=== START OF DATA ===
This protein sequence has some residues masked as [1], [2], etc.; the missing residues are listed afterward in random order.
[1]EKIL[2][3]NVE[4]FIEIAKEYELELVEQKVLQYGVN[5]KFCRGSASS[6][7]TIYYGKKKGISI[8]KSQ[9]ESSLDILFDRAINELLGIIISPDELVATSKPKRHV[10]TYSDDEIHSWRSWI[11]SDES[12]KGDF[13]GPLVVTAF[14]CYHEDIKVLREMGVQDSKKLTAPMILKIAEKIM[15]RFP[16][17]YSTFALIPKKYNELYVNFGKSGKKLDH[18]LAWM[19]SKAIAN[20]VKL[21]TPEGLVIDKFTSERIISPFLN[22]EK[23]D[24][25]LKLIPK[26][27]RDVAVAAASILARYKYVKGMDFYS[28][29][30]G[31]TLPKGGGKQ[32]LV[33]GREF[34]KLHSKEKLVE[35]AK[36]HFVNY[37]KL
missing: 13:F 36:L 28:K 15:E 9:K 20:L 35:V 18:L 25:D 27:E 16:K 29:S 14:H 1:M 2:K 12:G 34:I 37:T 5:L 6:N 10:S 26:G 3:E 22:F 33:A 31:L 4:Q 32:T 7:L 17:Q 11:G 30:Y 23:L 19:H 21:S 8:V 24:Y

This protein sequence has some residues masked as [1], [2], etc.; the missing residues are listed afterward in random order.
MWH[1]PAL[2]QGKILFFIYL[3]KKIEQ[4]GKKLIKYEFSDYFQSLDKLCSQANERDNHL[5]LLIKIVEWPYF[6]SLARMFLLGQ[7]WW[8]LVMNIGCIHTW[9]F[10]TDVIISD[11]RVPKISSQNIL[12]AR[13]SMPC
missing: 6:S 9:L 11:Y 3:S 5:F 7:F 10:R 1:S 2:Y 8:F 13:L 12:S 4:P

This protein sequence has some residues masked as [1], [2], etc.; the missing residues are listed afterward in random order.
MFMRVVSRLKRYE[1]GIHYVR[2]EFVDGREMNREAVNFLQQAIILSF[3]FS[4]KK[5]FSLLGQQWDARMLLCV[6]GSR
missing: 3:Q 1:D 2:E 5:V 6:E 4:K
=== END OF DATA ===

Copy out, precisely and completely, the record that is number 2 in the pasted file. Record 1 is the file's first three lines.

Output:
This protein sequence has some residues masked as [1], [2], etc.; the missing residues are listed afterward in random order.
MWH[1]PAL[2]QGKILFFIYL[3]KKIEQ[4]GKKLIKYEFSDYFQSLDKLCSQANERDNHL[5]LLIKIVEWPYF[6]SLARMFLLGQ[7]WW[8]LVMNIGCIHTW[9]F[10]TDVIISD[11]RVPKISSQNIL[12]AR[13]SMPC
missing: 6:S 9:L 11:Y 3:S 5:F 7:F 10:R 1:S 2:Y 8:F 13:L 12:S 4:P